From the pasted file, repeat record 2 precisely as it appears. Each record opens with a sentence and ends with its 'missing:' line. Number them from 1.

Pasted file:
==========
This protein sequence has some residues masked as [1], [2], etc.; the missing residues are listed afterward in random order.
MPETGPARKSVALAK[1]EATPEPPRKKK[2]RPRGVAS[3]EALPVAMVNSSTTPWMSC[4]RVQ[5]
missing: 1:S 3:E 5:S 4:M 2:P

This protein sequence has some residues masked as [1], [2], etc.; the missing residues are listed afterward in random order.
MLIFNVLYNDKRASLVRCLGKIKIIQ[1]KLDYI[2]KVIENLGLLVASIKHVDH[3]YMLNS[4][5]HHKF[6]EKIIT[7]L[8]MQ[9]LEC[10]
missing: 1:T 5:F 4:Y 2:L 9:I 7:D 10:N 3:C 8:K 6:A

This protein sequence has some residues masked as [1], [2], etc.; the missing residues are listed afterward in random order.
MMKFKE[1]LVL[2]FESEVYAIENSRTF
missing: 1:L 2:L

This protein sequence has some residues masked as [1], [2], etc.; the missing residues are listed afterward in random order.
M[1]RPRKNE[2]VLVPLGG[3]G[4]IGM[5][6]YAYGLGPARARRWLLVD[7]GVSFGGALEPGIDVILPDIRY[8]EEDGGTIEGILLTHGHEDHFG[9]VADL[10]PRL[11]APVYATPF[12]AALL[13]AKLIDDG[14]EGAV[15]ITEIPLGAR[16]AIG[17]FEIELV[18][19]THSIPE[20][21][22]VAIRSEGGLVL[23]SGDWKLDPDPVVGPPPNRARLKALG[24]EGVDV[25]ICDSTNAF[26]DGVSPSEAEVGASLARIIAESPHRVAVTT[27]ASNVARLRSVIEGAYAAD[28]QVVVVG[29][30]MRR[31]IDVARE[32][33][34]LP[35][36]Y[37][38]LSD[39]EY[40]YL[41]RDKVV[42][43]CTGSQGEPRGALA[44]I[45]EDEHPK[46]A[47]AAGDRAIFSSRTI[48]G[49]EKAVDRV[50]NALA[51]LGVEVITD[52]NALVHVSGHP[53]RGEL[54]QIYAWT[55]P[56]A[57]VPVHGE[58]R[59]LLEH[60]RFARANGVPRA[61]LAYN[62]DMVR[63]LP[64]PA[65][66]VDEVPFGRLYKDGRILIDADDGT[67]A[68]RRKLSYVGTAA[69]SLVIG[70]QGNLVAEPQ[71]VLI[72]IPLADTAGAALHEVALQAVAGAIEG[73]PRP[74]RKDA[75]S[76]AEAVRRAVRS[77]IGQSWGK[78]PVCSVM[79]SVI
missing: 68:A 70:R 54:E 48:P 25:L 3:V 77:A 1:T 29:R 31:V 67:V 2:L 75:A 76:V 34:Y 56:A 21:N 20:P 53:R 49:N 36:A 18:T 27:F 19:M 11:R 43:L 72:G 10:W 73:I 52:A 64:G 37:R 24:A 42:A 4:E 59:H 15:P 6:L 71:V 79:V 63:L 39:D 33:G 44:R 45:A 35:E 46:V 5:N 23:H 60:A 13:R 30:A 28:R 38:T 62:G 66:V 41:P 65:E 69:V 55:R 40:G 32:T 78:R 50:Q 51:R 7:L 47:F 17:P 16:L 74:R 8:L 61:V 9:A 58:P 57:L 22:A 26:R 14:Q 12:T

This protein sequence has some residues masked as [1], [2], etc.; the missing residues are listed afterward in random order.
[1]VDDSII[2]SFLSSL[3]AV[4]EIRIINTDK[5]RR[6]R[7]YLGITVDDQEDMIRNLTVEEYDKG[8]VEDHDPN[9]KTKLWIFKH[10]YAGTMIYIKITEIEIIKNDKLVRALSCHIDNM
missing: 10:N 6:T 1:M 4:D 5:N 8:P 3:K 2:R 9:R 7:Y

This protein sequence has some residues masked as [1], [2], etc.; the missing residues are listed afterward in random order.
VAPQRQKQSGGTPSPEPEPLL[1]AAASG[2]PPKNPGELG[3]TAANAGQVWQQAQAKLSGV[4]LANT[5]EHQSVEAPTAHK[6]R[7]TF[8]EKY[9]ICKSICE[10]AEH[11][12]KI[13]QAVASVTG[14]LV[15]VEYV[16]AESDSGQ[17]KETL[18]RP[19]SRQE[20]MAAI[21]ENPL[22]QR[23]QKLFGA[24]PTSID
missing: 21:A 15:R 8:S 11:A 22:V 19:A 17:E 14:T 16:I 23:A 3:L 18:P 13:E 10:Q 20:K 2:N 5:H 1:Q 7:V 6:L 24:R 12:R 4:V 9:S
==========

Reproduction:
This protein sequence has some residues masked as [1], [2], etc.; the missing residues are listed afterward in random order.
MLIFNVLYNDKRASLVRCLGKIKIIQ[1]KLDYI[2]KVIENLGLLVASIKHVDH[3]YMLNS[4][5]HHKF[6]EKIIT[7]L[8]MQ[9]LEC[10]
missing: 1:T 5:F 4:Y 2:L 9:I 7:D 10:N 3:C 8:K 6:A